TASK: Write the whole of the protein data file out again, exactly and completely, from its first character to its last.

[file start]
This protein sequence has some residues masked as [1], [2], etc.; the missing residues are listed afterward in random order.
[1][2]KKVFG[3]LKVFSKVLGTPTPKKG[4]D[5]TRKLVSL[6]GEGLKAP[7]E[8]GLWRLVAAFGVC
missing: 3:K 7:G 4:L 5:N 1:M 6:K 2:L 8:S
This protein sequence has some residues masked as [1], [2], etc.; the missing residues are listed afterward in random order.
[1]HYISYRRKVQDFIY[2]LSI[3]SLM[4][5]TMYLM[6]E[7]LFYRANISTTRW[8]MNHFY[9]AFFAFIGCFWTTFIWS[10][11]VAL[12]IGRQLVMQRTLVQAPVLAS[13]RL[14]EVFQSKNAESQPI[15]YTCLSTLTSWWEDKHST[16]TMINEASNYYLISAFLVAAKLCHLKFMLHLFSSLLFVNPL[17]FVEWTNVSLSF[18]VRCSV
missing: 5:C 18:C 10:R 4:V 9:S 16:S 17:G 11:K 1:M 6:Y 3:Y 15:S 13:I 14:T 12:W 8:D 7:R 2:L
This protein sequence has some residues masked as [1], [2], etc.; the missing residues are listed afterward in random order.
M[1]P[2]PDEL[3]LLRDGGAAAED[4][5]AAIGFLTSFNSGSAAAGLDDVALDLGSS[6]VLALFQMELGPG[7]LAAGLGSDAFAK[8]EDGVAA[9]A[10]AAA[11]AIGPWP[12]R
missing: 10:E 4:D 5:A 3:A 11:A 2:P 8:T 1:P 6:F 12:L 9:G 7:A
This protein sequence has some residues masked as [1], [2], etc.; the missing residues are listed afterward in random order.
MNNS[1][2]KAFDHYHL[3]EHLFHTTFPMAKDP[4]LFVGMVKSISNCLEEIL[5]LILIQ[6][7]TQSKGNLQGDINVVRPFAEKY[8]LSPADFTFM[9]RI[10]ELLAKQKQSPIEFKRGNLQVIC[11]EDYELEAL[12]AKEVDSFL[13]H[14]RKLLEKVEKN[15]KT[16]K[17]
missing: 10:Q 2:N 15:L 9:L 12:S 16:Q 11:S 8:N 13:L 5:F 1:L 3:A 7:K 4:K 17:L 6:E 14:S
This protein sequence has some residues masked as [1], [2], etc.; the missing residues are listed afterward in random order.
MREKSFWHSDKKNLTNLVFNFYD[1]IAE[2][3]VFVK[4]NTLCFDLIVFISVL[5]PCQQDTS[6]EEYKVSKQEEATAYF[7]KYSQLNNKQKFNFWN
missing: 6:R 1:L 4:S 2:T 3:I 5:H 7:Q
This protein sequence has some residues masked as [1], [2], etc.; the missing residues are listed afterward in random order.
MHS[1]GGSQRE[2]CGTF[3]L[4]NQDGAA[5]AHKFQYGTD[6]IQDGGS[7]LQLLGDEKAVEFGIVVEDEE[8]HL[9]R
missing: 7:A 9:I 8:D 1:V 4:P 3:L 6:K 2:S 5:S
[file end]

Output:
This protein sequence has some residues masked as [1], [2], etc.; the missing residues are listed afterward in random order.
[1][2]KKVFG[3]LKVFSKVLGTPTPKKG[4]D[5]TRKLVSL[6]GEGLKAP[7]E[8]GLWRLVAAFGVC
missing: 3:K 7:G 4:L 5:N 1:M 6:K 2:L 8:S
This protein sequence has some residues masked as [1], [2], etc.; the missing residues are listed afterward in random order.
[1]HYISYRRKVQDFIY[2]LSI[3]SLM[4][5]TMYLM[6]E[7]LFYRANISTTRW[8]MNHFY[9]AFFAFIGCFWTTFIWS[10][11]VAL[12]IGRQLVMQRTLVQAPVLAS[13]RL[14]EVFQSKNAESQPI[15]YTCLSTLTSWWEDKHST[16]TMINEASNYYLISAFLVAAKLCHLKFMLHLFSSLLFVNPL[17]FVEWTNVSLSF[18]VRCSV
missing: 5:C 18:C 10:R 4:V 9:S 16:S 17:G 11:K 1:M 6:Y 3:Y 15:S 13:I 14:T 12:W 8:D 7:R 2:L
This protein sequence has some residues masked as [1], [2], etc.; the missing residues are listed afterward in random order.
M[1]P[2]PDEL[3]LLRDGGAAAED[4][5]AAIGFLTSFNSGSAAAGLDDVALDLGSS[6]VLALFQMELGPG[7]LAAGLGSDAFAK[8]EDGVAA[9]A[10]AAA[11]AIGPWP[12]R
missing: 10:E 4:D 5:A 3:A 11:A 2:P 8:T 1:P 6:F 12:L 9:G 7:A
This protein sequence has some residues masked as [1], [2], etc.; the missing residues are listed afterward in random order.
MNNS[1][2]KAFDHYHL[3]EHLFHTTFPMAKDP[4]LFVGMVKSISNCLEEIL[5]LILIQ[6][7]TQSKGNLQGDINVVRPFAEKY[8]LSPADFTFM[9]RI[10]ELLAKQKQSPIEFKRGNLQVIC[11]EDYELEAL[12]AKEVDSFL[13]H[14]RKLLEKVEKN[15]KT[16]K[17]
missing: 10:Q 2:N 15:L 9:L 12:S 16:Q 11:S 8:N 13:L 5:F 1:L 3:A 7:K 4:K 17:L 6:E 14:S
This protein sequence has some residues masked as [1], [2], etc.; the missing residues are listed afterward in random order.
MREKSFWHSDKKNLTNLVFNFYD[1]IAE[2][3]VFVK[4]NTLCFDLIVFISVL[5]PCQQDTS[6]EEYKVSKQEEATAYF[7]KYSQLNNKQKFNFWN
missing: 6:R 1:L 4:S 2:T 3:I 5:H 7:Q
This protein sequence has some residues masked as [1], [2], etc.; the missing residues are listed afterward in random order.
MHS[1]GGSQRE[2]CGTF[3]L[4]NQDGAA[5]AHKFQYGTD[6]IQDGGS[7]LQLLGDEKAVEFGIVVEDEE[8]HL[9]R
missing: 7:A 9:I 8:D 1:V 4:P 3:L 6:K 2:S 5:S